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Abstract Classes w/o abstract methods

 
 
DaKoadMunky
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      04-20-2004
It is my understanding that an abstract class need not declare abstract
methods.

My question is this....

If an abstract class does not force a contractual obligation between itself and
its subclasses using the abstract method mechanism, then what value is there in
making the class abstract?

I would appreciate any insight as to how that could be useful.

Regards,
Brian


 
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Chris Smith
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      04-20-2004
DaKoadMunky wrote:
> It is my understanding that an abstract class need not declare abstract
> methods.
>
> My question is this....
>
> If an abstract class does not force a contractual obligation between itself and
> its subclasses using the abstract method mechanism, then what value is there in
> making the class abstract?
>
> I would appreciate any insight as to how that could be useful.


It's just a self-documenting code thing. If you've written a class that
provides a framework whose methods can be overridden to do useful work
-- but is completely useless on its own -- then you can make it abstract
to make it clear to others that you intend for them to subclass it and
override methods. java.awt.Component is a great example.

For an even more interesting example, see java.awt.FontMetrics. Though
it doesn't declare any abstract methods, the default implementations
result in infinite recursion. The 'abstract' modifier for the class
doesn't prevent anyone from subclassing and then failing to override
enough methods to prevent the infinite recursion... but at least it tips
you off that you aren't supposed to create an instance of FontMetrics
directly. From that point, the documentation fills in the details.

--
www.designacourse.com
The Easiest Way to Train Anyone... Anywhere.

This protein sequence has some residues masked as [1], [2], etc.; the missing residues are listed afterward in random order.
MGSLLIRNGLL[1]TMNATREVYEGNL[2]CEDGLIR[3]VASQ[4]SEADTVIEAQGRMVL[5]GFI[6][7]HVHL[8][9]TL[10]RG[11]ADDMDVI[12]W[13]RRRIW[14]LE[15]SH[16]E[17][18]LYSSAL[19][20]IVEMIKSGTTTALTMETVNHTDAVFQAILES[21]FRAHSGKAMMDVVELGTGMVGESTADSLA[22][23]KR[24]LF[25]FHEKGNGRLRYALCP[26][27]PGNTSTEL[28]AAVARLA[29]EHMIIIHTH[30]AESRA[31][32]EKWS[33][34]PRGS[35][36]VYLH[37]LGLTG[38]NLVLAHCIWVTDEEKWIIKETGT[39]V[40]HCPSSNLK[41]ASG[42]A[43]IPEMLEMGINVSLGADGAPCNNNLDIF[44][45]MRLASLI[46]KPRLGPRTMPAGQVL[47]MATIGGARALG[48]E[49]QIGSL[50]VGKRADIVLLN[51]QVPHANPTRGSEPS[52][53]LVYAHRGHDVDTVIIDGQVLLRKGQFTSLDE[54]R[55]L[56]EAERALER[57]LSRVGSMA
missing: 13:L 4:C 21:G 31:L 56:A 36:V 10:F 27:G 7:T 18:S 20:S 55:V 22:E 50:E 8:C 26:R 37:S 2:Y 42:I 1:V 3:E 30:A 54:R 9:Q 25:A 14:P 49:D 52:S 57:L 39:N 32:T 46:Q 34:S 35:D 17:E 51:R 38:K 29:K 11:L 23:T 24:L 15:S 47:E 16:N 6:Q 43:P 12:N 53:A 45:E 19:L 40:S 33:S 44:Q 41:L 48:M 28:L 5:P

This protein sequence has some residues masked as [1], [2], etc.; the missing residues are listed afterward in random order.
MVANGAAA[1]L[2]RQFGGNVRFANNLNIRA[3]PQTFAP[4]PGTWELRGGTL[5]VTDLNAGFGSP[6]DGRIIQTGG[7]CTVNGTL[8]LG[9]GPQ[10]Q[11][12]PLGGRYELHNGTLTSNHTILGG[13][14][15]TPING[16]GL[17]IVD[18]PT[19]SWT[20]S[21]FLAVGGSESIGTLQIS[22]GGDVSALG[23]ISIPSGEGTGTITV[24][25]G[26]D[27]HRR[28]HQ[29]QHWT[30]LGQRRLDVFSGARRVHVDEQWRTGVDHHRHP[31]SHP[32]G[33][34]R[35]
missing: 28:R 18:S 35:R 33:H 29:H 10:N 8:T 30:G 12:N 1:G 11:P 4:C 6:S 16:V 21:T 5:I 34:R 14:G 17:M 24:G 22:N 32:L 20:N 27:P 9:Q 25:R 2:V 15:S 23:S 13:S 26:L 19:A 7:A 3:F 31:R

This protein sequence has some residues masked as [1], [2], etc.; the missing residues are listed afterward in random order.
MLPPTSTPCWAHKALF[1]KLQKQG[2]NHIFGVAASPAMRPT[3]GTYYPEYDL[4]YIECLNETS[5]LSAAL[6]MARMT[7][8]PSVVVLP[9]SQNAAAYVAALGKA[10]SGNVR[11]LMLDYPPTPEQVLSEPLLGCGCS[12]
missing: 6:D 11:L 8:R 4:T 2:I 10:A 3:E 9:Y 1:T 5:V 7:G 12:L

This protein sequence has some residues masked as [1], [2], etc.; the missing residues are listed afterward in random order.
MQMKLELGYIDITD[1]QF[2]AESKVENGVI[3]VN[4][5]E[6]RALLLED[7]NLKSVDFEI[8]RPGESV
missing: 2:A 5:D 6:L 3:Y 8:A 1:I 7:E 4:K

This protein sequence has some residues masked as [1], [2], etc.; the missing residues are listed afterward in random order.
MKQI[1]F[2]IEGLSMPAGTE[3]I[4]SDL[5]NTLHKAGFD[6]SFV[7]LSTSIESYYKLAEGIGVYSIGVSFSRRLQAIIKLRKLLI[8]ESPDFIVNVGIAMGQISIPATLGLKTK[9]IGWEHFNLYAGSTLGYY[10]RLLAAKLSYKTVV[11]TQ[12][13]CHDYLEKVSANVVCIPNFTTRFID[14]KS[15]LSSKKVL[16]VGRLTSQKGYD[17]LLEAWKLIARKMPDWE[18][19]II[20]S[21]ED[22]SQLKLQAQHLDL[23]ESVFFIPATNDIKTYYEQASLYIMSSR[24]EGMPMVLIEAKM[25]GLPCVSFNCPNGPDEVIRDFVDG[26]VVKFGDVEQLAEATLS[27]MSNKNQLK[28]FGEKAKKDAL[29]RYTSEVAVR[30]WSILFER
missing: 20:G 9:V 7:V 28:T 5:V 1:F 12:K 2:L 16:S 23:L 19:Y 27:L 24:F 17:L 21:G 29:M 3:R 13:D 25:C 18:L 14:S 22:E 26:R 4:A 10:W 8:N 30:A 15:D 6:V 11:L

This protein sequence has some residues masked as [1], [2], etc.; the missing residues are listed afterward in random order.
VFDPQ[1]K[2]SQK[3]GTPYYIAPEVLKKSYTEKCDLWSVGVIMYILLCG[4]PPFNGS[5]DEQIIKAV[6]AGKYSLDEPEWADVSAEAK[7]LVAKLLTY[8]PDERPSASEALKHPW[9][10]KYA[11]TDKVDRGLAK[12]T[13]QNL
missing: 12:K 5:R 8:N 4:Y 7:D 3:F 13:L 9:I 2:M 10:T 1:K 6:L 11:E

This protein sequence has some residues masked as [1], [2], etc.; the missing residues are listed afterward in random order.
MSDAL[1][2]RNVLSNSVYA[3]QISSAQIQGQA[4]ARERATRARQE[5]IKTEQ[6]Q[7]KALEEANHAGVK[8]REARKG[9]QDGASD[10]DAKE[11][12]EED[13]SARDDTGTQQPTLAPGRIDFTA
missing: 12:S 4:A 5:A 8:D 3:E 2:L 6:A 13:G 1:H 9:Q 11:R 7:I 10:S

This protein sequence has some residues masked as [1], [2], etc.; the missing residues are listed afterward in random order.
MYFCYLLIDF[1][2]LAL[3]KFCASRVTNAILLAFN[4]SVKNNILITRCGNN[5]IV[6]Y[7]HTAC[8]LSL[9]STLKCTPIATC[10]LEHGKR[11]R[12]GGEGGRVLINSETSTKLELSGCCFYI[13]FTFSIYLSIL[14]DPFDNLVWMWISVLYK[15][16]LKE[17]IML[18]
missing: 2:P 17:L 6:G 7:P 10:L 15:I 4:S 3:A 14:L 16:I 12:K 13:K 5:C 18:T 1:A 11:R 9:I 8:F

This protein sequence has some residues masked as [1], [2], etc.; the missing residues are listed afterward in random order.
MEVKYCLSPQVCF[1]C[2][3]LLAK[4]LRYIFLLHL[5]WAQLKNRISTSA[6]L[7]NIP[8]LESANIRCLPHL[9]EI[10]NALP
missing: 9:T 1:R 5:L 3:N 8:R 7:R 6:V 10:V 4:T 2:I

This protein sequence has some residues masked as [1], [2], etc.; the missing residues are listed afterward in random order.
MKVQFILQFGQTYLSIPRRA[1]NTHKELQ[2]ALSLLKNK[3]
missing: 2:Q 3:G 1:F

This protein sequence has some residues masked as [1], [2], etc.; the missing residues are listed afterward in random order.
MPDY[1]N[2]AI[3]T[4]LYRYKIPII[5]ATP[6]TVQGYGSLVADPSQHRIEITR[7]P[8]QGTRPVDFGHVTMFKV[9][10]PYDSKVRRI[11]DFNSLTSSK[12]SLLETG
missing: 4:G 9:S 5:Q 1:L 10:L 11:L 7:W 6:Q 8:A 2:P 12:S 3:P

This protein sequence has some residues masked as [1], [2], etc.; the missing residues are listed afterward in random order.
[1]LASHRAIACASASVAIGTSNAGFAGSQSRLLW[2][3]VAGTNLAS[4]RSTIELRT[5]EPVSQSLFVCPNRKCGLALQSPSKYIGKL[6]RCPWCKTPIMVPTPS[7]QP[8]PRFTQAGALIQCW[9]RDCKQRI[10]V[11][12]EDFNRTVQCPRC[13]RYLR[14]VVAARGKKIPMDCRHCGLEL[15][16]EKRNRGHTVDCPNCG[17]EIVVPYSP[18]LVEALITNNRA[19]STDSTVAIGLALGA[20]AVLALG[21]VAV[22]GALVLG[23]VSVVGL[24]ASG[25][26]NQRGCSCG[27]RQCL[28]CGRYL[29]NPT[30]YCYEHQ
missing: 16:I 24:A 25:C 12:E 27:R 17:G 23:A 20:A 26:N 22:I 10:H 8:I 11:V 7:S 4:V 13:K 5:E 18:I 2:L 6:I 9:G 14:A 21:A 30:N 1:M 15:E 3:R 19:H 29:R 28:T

Chris Smith - Lead Software Developer/Technical Trainer
MindIQ Corporation
 
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Roedy Green
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      04-20-2004
On 20 Apr 2004 02:04:32 GMT, http://www.velocityreviews.com/forums/(E-Mail Removed) (DaKoadMunky) wrote
or quoted :

>If an abstract class does not force a contractual obligation between itself and
>its subclasses using the abstract method mechanism, then what value is there in
>making the class abstract?


It is basically a flag warning you that buried in there somewhere is a
abstract method that would make the whole class abstract.

--
Canadian Mind Products, Roedy Green.
Coaching, problem solving, economical contract programming.
See http://mindprod.com/jgloss/jgloss.html for The Java Glossary.
 
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Tony Morris
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      04-20-2004
> If an abstract class does not force a contractual obligation between
itself and
> its subclasses using the abstract method mechanism, then what value is

there in
> making the class abstract?



To prevent instantiation such that clients are forced to subclass (as you
intend).

--
Tony Morris
(BInfTech, Cert 3 I.T.)
Software Engineer
(2003 VTR1000F)
Sun Certified Programmer for the Java 2 Platform (1.4)
Sun Certified Developer for the Java 2 Platform


 
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Lee Weiner
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      04-20-2004
In article <(E-Mail Removed)>, (E-Mail Removed) (DaKoadMunky) wrote:
>It is my understanding that an abstract class need not declare abstract
>methods.
>
>My question is this....
>
>If an abstract class does not force a contractual obligation between itself and
>its subclasses using the abstract method mechanism, then what value is there in
>making the class abstract?
>
>I would appreciate any insight as to how that could be useful.


Declaring a class abstract simply means an object of that class cannot be
created. As to why you do it, an abstract class can provide a base from which
a family of subclasses can be built. Suppose I need a car class and a truck
class. Eighty percent of the fields in each are the same, and obviously, 20%
of each are different. I can put the 80% in the abstract class, and each
subclass, car and truck, can add their own 20%. Neither class contains any
fields it doesn't need. I don't want to allow the abstract base class to be
instantiated because, by itself, it doesn't contain enough data to represent
any kind of vehicle.

Lee Weiner
lee AT leeweiner DOT org
 
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